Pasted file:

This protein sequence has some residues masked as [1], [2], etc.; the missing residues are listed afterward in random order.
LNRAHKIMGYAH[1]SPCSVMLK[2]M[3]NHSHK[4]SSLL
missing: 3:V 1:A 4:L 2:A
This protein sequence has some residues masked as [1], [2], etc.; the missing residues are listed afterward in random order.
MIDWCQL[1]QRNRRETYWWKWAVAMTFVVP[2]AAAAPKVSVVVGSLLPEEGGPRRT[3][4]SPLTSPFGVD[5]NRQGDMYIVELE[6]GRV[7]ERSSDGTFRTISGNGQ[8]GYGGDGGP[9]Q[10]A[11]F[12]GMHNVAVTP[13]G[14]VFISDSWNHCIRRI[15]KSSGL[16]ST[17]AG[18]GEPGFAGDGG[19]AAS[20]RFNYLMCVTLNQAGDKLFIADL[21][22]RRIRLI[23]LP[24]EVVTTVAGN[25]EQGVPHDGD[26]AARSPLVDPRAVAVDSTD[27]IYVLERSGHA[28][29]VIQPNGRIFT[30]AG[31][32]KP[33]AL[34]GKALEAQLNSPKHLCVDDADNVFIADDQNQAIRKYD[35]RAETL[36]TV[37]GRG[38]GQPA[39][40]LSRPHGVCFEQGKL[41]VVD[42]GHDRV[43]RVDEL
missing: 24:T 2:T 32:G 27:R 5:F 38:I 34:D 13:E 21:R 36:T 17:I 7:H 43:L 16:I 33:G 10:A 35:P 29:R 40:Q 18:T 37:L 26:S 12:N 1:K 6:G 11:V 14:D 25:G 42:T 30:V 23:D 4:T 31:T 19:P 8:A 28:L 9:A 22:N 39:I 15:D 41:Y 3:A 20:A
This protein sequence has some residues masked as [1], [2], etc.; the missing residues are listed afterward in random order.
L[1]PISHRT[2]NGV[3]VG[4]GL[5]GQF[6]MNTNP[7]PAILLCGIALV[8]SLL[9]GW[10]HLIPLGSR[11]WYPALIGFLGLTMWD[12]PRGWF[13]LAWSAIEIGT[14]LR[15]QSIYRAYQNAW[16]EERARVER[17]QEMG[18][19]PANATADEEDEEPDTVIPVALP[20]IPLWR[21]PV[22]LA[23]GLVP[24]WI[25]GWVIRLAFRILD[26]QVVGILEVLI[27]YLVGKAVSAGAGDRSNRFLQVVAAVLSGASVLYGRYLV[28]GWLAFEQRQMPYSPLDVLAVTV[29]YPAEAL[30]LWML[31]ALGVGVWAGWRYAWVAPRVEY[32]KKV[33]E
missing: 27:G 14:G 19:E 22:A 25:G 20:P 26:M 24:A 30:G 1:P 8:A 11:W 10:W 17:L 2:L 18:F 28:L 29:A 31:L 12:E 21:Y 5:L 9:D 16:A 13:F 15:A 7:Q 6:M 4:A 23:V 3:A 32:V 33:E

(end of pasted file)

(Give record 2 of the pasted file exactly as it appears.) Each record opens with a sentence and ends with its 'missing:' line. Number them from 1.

This protein sequence has some residues masked as [1], [2], etc.; the missing residues are listed afterward in random order.
MIDWCQL[1]QRNRRETYWWKWAVAMTFVVP[2]AAAAPKVSVVVGSLLPEEGGPRRT[3][4]SPLTSPFGVD[5]NRQGDMYIVELE[6]GRV[7]ERSSDGTFRTISGNGQ[8]GYGGDGGP[9]Q[10]A[11]F[12]GMHNVAVTP[13]G[14]VFISDSWNHCIRRI[15]KSSGL[16]ST[17]AG[18]GEPGFAGDGG[19]AAS[20]RFNYLMCVTLNQAGDKLFIADL[21][22]RRIRLI[23]LP[24]EVVTTVAGN[25]EQGVPHDGD[26]AARSPLVDPRAVAVDSTD[27]IYVLERSGHA[28][29]VIQPNGRIFT[30]AG[31][32]KP[33]AL[34]GKALEAQLNSPKHLCVDDADNVFIADDQNQAIRKYD[35]RAETL[36]TV[37]GRG[38]GQPA[39][40]LSRPHGVCFEQGKL[41]VVD[42]GHDRV[43]RVDEL
missing: 24:T 2:T 32:G 27:R 5:F 38:I 34:D 13:E 21:R 36:T 17:I 7:H 43:L 16:I 33:G 10:A 35:P 29:R 40:Q 18:T 37:L 26:S 12:N 1:K 6:G 11:V 14:D 25:G 42:T 30:V 23:D 4:T 31:T 19:P 8:A 28:L 9:A 22:N 39:I 15:D 41:Y 3:A 20:A